I am fascinated by what I have been calling the hedge fund paradox: For ages, all but the top funds have lagged behind benchmarks for one-, five- and 10-year holding periods. Despite this, many of these funds continue to attract a torrent of money.
I was reminded of this contradiction when I read in Bloomberg this rather astonishing figure:
The 20 most profitable hedge funds for investors earned $15 billion last year while the rest of the industry collectively lost $99 billion. Those top managers have made 48 percent of the $835 billion in profits that the hedge fund industry has generated since its inception. (emphasis mine).
Perhaps a more accurate headline for that famous Businessweek cover story should have been “All but 20 Hedge Funds Are for Suckers.”
I suspect that utterly mind-blowing data point is a large part of the reason for inflows: an ill-advised pursuit of market-beating alpha by investors who seem to be desperate to find the next James Simons.
We have looked deeply at why hedge funds underperform and can ascertain few concrete reasons why investors continue to hand over their money. Is it ego, Davos cocktail party bragging rights or something deeper and more significant? I have my own theories, but I lack hard proof.
Regardless, there are no signs of it slowing down. That isn’t to say a rotation within the hedge fund firmament is not taking place. Just as their less well-heeled investing cousins in mutual funds chase the latest hot hand, the disappointed limited partners in hedge funds also seem to be a fickle group. Like speed daters looking for Mr. or Ms. Right, they table hop in pursuit of the one manager who has the secret sauce to make the wealthy accredited investor even wealthier.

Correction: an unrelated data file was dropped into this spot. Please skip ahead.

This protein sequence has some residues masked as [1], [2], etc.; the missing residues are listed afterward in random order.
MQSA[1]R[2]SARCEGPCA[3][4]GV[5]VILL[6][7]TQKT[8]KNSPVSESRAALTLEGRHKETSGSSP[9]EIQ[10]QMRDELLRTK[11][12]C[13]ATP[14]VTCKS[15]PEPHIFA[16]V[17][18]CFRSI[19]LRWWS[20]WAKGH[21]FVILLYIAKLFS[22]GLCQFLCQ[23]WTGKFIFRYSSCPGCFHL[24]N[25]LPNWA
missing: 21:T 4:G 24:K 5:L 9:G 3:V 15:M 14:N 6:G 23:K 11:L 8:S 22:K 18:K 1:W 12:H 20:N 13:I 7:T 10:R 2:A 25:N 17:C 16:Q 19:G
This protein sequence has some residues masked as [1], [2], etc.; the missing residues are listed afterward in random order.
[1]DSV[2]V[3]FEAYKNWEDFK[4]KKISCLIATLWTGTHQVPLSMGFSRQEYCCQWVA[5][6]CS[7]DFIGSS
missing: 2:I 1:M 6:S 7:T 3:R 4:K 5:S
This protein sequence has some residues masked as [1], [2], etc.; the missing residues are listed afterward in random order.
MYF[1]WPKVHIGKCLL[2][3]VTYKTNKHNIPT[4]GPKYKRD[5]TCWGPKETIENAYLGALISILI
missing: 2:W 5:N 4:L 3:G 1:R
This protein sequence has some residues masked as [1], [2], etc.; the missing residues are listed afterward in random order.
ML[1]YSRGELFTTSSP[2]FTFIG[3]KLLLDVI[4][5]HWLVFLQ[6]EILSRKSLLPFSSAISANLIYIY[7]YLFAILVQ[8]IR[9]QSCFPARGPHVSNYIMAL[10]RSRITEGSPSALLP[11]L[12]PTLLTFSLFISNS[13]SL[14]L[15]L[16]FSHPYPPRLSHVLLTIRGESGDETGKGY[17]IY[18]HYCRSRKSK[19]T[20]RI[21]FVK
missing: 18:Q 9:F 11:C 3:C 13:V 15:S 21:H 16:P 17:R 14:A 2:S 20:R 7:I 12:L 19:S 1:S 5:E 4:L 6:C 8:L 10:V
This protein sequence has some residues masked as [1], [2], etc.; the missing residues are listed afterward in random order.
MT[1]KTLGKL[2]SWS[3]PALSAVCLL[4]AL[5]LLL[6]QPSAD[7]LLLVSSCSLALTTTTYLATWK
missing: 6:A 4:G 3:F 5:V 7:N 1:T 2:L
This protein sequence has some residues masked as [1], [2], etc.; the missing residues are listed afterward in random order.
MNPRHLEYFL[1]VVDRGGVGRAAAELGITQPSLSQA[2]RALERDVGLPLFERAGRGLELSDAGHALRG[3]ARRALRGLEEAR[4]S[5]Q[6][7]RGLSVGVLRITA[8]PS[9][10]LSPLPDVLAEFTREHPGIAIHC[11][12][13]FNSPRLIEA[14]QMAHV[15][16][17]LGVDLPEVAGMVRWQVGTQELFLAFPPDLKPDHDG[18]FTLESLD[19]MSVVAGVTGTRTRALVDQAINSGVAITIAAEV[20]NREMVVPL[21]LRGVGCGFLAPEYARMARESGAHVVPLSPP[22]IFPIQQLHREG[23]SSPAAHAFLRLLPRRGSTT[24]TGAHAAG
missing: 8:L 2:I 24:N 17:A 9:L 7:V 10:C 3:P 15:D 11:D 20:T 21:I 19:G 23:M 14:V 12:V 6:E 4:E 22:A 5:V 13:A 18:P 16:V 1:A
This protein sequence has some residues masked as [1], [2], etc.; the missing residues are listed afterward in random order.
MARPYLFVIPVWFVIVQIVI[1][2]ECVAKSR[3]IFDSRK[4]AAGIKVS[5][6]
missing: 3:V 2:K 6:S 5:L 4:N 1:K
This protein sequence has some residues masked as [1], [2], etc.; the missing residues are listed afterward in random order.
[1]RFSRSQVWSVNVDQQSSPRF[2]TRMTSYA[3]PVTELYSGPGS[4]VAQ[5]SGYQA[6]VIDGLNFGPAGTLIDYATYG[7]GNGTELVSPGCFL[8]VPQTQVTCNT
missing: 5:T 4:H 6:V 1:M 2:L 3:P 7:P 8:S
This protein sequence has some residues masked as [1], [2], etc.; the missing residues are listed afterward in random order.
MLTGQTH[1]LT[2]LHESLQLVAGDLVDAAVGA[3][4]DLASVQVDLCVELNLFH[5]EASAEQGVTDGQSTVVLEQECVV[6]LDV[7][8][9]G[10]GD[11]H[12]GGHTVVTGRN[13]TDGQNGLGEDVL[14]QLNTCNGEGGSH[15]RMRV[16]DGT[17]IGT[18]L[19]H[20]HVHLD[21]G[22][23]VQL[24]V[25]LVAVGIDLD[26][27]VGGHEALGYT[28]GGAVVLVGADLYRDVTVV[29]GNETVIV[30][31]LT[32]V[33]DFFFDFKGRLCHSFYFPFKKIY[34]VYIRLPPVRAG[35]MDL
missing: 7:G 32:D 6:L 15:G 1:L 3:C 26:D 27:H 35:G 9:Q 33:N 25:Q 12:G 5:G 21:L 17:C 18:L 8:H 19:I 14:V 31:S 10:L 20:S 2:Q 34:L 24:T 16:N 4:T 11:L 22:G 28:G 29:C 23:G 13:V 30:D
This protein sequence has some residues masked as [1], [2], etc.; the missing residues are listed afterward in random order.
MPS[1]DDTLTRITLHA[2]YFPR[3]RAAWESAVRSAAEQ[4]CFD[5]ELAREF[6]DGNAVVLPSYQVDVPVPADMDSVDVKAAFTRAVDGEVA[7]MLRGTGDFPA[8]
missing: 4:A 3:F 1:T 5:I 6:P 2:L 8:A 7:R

The data overwhelmingly suggest this is a futile pursuit, for individuals and institutions alike. No one seems to have cracked the simple puzzle: How can we identify in advance those unheralded managers who are likely to generate alpha in the future.
The latest hot hand to have cooled down is John Paulson: As Bloomberg reported, the billionaire hedge fund manager has been “struggling with uneven returns since his windfall wager against U.S. housing in 2007, is turning to his own fortune to help backstop his firm,” and has pledged his personal wealth as collateral for a credit line for his firm, Paulson & Co.
This doesn’t seem like a good idea. First, it is a concentrated bet on the hedge fund you run, which also is filled with your own net worth, and now leverages that yet more with a line of credit. This highly correlated risk means that if anything goes wrong, it will do so thrice. While some people might look at this as a sign of confidence — skin in the game is now a cliché — from my vantage point it seems unwise.
More intriguing is that the firm’s once-in-a-lifetime winning bet against subprime mortgages may have been just that. One-hit wonders are common in popular music, and so it seems in hedge funds. Paulson’s assets under management peaked at $36 billion, but now have fallen to $18 billion, about half of which is his own and his employees’ money. Given that decline, no wonder the creditors are looking for a further guarantee that the line of credit remains fully collateralized.
All of which points me to the advice given by my Bloomberg View colleague Matt Levine today:
If you can invest with the best hedge funds, then go right ahead and happily pay up for the alpha. If you can’t do that, then invest with the least-expensive Vanguard-type funds. But most of all, avoid the “middle ground of mediocre performance and medium-sized fees.” That is the killer.
Too bad so many hedge funds investors are not listening.
Originally published as The Search for New Love in Hedge Funds